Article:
At Age 69 FitOldDog Worked Around Instead Of Through His Shoulder Problem And Made His Best 100 Yard Swim Ever


Hi folks,

FitOldDog's deceased dog Nickel, FitOldDog loved Nickel,

FitOldDog broke his shoulder whilst running with Nickel, but it wasn’t her fault, it is just unwise to run with a dog on an extended lead.

I broke my left shoulder about 8 or 10 years ago, a complete dislocation whilst running with my dog, Nickel (who I still miss), on one of those extended leads. It wrapped around my legs, down I went, up came my arm to protect my head, my elbow made a beautifully aligned impact with the concrete sidewalk, and punched the head of my humerus out of my shoulder joint. About an hour and a bunch of morphine later it was back in place, but is has never been the same since. I spent a lot of time in physiotherapy regaining shoulder mobility, but the range of motion was strictly limited at certain angles, especially the angles used in free-style swimming. I then approached the problem with yoga, massage therapyFeldenkrais and Continuum, with some improvement.

More recently my shoulder mobility was improved by a direct hit by a bottle of beer thrown from a passing car, with an impact speed estimated to be around 40 to 50 miles per hour. The concussion shook up my shoulder enough to break a bunch of adhesions, giving me a much better range of motion, but it was still not as loose as the right one.

Over the last four months, coaching by Rick Fee has dramatically improved my swim, but the fastest 100 yards I’d reached until today was 1:26. The limited range of motion in my left-shoulder constantly impedes my pace as my left leg drops and wanders as I breathe on the left-hand side. A one-hour Ironman swim requires an average pace of 1:25/100 yards, which I have to first reach and then hold (for one hour). Then I saw a video posted by Jordan Blanco, one of the athletes, on my Coach’s AIMP Facebook Page, and I re-examined my approach to swimming with my damaged shoulder. The guy in the video, Harry Wiltshire, is fast, very fast, but he only breathes on one side, combined with a high cadence (arm turnover) and an oddly asymmetrical stroke. But it’s not about how it looks that counts as far as I’m concerned, it’s about how fast you go.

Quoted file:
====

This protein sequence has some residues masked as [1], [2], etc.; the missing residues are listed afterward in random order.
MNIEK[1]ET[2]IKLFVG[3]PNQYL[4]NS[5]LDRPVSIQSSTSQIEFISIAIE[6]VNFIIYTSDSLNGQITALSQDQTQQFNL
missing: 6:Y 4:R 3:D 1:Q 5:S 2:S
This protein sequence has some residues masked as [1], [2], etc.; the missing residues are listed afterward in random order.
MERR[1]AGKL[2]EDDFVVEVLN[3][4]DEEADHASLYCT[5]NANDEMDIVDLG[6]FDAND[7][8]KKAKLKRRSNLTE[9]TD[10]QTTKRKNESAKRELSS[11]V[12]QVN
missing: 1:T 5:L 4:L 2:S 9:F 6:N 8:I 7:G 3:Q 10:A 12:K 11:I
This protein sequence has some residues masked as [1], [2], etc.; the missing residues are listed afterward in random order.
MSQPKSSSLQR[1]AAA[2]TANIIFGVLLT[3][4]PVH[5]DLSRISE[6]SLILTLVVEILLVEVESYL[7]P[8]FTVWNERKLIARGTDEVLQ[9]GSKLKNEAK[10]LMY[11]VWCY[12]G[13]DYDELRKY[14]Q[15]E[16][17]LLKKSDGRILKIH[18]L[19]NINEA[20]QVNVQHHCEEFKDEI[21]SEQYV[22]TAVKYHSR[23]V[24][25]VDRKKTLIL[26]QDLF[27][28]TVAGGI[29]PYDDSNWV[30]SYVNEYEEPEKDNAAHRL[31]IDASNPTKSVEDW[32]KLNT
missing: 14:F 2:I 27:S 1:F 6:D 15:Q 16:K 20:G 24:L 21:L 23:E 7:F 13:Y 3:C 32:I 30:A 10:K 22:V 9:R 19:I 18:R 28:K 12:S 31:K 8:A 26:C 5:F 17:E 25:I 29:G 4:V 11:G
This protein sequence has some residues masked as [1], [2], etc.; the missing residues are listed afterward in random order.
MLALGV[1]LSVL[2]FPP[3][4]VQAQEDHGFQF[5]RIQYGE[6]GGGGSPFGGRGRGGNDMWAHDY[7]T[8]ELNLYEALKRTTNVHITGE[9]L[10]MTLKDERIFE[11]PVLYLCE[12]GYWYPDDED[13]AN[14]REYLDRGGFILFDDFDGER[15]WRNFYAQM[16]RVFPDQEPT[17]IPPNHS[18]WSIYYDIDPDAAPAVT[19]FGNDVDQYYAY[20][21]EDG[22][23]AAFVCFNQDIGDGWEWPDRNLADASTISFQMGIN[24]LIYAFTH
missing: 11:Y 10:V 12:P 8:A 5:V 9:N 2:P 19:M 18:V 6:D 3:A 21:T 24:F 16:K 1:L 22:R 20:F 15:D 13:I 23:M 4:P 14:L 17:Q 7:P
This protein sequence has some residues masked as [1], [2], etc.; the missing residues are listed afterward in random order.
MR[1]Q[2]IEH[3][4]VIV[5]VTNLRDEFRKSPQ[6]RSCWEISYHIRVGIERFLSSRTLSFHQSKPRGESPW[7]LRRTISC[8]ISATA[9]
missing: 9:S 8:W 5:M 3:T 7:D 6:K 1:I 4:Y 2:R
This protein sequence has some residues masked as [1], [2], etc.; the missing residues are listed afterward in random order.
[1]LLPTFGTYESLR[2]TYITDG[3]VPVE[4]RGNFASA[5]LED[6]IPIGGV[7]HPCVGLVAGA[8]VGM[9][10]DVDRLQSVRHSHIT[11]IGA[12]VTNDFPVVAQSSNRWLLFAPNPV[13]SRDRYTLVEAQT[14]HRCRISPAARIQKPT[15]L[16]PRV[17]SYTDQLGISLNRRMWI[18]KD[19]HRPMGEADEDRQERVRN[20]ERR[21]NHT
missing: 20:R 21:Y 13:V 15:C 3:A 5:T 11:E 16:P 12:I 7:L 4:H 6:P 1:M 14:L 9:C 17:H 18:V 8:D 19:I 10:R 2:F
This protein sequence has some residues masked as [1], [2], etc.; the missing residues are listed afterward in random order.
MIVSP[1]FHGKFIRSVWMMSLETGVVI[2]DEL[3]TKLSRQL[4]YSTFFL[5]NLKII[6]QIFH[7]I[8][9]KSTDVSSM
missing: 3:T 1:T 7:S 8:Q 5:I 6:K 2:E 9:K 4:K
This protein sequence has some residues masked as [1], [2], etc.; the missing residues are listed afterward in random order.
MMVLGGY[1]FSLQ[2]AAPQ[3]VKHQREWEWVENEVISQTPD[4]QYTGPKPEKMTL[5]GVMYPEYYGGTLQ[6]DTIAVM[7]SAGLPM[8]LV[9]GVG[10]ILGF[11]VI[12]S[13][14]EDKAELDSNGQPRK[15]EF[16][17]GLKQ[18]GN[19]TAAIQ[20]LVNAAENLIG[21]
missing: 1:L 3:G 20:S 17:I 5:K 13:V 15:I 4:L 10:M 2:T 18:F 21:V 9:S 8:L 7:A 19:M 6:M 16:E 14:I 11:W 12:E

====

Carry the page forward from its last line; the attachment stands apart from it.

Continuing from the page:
After watching this video, I went to the pool and worked on modified breathing (two-cycle right side only) and higher cadence (this will take time), and achieved a 1:25×100 yard swim as the last of a 6×100 yard set at the end of a taper (2,200 yard) set. The breathing was much easier, and previous problems associated with my right shoulder, as discussed in a previous post, just melted away. Working around instead of through the problem really shows promise in this case. Remember this when you’re addressing injury problems whilst developing a program of safe exercise for better health, or trying the nail the competition as an older athlete.

1:25 x 100 yards! YESSS!!!!!!

Thanks Jordan and Harry, it’s very much appreciated.

-k @FitOldDog



  1. You were very lucky with that beer bottle, or bottle of beer. (Did they throw out a full one? Did it break? Did you drink it?)

  2. Hi Marian,
    I was lucky it didn’t kill me, as the ‘beer delivery truck,’ a flat-bed truck with flat-bed trailer passed within 6 inches of my left hand side, almost blowing me off of my bike as the beer bottle hit me. It was a fascinating experience – time literally slowed down. The truck went by, couldn’t get the number (hidden by trailer), and then I saw the beer bottle arcing through the air, having bounced off of my shoulder. I remember noticing that it was a cheap American beer (America now has great beers, but this was not one of them, though that depends on the context – I’ll blog that story), and it was full because I saw it crash on the road and spill the beer. There are many ways that event could have killed me, but my survival I attribute to years of honing my bike skills, plus solid physical conditioning (this is the underlying premise of that great old movie, ‘Heaven Can Wait’).
    Nice guys in that truck, don’t you think?
    -kevin aka FitOldDog

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Disclaimer: As a veterinarian, I do not provide medical advice for human animals. If you undertake or modify an exercise program, consult your medical advisors before doing so. Undertaking activities pursued by the author does not mean that he endorses your undertaking such activities, which is clearly your decision and responsibility. Be careful and sensible, please.